North of Light(3)

By: J.M. Paul

“How can you not like Christmas? It’s magical, spiritual, and festive, and everyone’s just a little bit happier.” His smile turns gleeful.

“It’s just … not my favorite anymore.”

I used to love Christmas, but ever since things drastically changed two years ago, December is the worst month of the year for me.

“Anymore?” Turkey Head’s eyebrows pinch together, and all traces of his smile are gone.

“Mmhmm,” I hum as if I were distracted, but I’m so totally not. I’m completely tuned in to my idiocy of letting too many words that welcome questions to exit out of my stupid mouth.

I start jerking my pen across the page to give the illusion that I’m busy. I don’t want to talk about that horrible period in my life, especially with Butterball.

It doesn’t work.

“Tell me about your anymore, Noel.” Turkey Head places his hand over mine to stop my insistent scrawling, and our gazes clash together. His expression tells me he’s concerned, but more than that, it also says he genuinely cares about my answer, and that scares me.

I always hear bartenders make good therapists, but this isn’t occurring. I don’t talk about what happened to me, especially to hot strangers who serve alcohol and make my lady bits tingle in pleasant ways.

“There’s nothing to say. I just don’t care for this season. End of story.” I shrug again.

“Bullshit,” he says bluntly. “Anymore suggests you used to like it, so something changed your mind. Tell me.” He squeezes my hand. “I’m a good listener.”

Sighing heavily, I slouch in my seat. “Don’t you have work to do?”

His attention doesn’t waver from mine. “Sure, but that doesn’t matter right now. Talk to me.”

“Why do you care?” I pull my fingers out from under his grasp and tuck a lock of brunette hair behind my ear.

“Because, when a beautiful girl sits at my bar with deep sadness emanating from her gorgeous brown eyes, I want to know what put it there and what I can do to help her.” The concern in his voice is evident.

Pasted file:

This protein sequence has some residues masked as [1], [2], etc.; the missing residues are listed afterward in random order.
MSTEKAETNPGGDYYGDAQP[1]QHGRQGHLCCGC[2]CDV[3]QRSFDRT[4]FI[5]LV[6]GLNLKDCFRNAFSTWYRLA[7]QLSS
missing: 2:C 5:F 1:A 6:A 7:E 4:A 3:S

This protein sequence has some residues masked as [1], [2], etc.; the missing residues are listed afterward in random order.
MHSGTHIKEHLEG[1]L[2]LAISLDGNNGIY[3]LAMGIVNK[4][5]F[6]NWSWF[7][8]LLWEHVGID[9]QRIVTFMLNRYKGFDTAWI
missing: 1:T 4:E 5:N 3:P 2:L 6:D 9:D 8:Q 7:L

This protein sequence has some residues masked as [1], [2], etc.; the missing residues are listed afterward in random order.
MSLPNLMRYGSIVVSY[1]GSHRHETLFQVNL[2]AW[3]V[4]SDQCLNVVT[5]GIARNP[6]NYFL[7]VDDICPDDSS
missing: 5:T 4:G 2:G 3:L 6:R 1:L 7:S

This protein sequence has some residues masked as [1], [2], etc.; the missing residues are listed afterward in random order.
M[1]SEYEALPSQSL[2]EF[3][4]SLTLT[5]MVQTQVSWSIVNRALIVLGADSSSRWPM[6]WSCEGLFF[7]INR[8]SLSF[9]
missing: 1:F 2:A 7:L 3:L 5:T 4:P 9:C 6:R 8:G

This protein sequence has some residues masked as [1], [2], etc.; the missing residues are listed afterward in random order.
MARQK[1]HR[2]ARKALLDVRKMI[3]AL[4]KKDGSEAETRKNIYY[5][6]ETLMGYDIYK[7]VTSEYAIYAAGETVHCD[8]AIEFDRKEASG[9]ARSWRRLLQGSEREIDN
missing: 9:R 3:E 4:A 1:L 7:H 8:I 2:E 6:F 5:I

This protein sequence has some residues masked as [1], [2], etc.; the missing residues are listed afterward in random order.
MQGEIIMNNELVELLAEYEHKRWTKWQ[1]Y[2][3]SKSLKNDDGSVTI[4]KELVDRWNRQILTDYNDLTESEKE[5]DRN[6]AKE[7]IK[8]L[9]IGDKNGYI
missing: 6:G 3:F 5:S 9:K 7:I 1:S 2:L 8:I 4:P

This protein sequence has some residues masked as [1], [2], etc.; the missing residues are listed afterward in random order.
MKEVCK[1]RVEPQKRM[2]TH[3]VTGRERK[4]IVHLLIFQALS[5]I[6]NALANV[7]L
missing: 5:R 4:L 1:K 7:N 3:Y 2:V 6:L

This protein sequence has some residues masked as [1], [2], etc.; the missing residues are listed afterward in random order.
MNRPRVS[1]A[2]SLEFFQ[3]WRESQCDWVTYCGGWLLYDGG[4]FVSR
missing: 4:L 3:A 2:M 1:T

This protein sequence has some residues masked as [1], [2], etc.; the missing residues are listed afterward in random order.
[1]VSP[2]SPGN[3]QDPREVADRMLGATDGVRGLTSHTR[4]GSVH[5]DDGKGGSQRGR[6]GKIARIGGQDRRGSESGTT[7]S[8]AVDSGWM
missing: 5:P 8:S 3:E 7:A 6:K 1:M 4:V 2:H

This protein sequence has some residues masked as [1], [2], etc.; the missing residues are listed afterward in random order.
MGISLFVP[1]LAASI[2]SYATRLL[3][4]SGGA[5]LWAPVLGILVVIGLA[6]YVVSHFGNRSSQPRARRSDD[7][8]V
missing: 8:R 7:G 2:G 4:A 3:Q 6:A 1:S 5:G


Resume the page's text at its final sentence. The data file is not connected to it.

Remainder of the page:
I scoff. Beautiful girl, my ass.

Darting my eyes around the room, I know he really is as blind as a bat. All of the women in here are dressed to the nines, and their hair and makeup are immaculate. And then there’s me. I’m in an artfully worn gray sweatshirt, burgundy scarf, shredded jeans, knee-high leather boots, and my hair and makeup are most definitely not perfect. I’m here to support a friend, not to impress people.

“Well, Turkey Head—”

“Turkey head?” He interrupts.

I gesture towards the stuffed bird he’s wearing as a hat and he smirks.

“Your Spidey bar-therapist sense is failing you. Now, run along”—I wave my hand at him—“and bother someone who wants your attention.”

I’m put off by his ability to read me so quickly.

The corner of his lip lifts, and he nods his head. “Ah …”

“Ah what?”

“You’re a girl with no filter. Whatever runs through your head pops right out of your mouth.” He bends closer to me. “That’s my favorite type of people. You always know what they’re thinking.”

“Great,” I say sarcastically. “You can leave now.”

Butterball flashes his dimples before he knocks against the bar top and heads down the way to harass some other unsuspecting customer.

The loud chatter around the room is comforting after living in so much silence, but I’m oblivious to the actual happenings around me. I know people are eating, drinking, and flirting. I’ve seen the mating call a million times over, and it makes me wonder if it’s the chase everyone’s after or if anything substantial ever develops from the hunt.

My hand is in a furious motion across my lined pages when a glass slaps against the dark granite, interrupting me.

“What the hell?” I lift my fiery brown eyes to see Turkey Head smirking. My attention drifts to the green drink still in his grip.

“This is for you.” He pushes the concoction closer, and a slosh of liquid splats on the bar.

“Wrong customer. I didn’t order anything.”

I start writing again, but he plucks the pen from my hand and sets it on the paper.

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